Having attended Garfield High School in the ‘90s, I frequented Ezell’s Famous Chicken across the street from campus. The restaurant itself looks similar now to how it did then, but there’s a noticeable difference in the number of white customers these days. The demographics of the Central District have changed, so it makes sense. White folks are venturing into areas they mostly avoided before. This isn’t necessarily a bad thing. With the help of a new customer base, Ezell’s has grown to fifteen locations. But this freedom of movement should go both ways.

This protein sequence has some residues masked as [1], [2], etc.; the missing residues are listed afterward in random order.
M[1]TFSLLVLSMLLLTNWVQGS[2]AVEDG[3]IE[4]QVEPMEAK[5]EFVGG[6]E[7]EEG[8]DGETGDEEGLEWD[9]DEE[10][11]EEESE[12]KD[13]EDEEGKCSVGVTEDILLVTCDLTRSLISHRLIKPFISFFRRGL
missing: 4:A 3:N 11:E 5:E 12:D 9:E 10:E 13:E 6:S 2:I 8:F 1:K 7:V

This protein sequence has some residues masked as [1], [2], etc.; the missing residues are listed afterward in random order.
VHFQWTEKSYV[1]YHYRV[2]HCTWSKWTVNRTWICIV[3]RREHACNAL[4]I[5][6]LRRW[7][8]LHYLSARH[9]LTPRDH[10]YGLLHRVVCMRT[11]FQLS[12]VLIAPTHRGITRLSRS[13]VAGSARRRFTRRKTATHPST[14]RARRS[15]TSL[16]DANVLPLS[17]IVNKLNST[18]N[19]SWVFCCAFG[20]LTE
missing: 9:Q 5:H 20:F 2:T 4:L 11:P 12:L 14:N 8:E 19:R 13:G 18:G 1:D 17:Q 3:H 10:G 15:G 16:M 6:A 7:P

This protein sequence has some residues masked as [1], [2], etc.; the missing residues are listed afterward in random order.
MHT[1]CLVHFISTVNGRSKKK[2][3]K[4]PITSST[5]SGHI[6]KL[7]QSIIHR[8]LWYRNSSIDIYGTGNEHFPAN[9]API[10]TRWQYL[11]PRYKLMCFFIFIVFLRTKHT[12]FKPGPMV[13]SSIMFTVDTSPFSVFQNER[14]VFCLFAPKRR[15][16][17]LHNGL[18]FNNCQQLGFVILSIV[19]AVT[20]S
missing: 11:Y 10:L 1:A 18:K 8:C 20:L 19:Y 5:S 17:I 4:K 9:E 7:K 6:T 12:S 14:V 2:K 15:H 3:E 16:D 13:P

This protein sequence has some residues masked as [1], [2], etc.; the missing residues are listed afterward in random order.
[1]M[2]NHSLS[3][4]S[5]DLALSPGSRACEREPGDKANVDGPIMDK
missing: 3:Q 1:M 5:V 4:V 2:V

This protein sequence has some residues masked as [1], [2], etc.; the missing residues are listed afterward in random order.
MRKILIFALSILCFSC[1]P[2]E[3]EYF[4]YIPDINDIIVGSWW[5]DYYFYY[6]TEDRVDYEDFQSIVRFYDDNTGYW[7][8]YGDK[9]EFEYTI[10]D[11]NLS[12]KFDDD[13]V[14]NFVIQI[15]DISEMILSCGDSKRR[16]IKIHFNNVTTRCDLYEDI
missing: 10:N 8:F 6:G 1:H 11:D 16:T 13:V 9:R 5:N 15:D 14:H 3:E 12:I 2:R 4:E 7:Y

It might be easy to say that the murder of a 25-year-old black man who was simply jogging in a predominantly white neighborhood in Georgia, by two white men who claimed he fit the description of a burglar, is far removed from us here in Seattle. It’s easy to brush it off as just a “southern issue”. But black and brown people are treated with a similar suspicion here; and suspicion, and especially fear, can easily lead to a wrongful death.
It is a privilege I have, despite doing nothing to have earned it, that I, as a white man, have never had to get up in the morning and ever wonder how the color of my skin might negatively affect me. This should be the case for everyone.
So the photo-which shows street closure-lesds one to believe that the article would have something to do with that-instead it is all over the places -devolves into a piece on entitlement by white people-ends with murder of Ahmaud Arbery .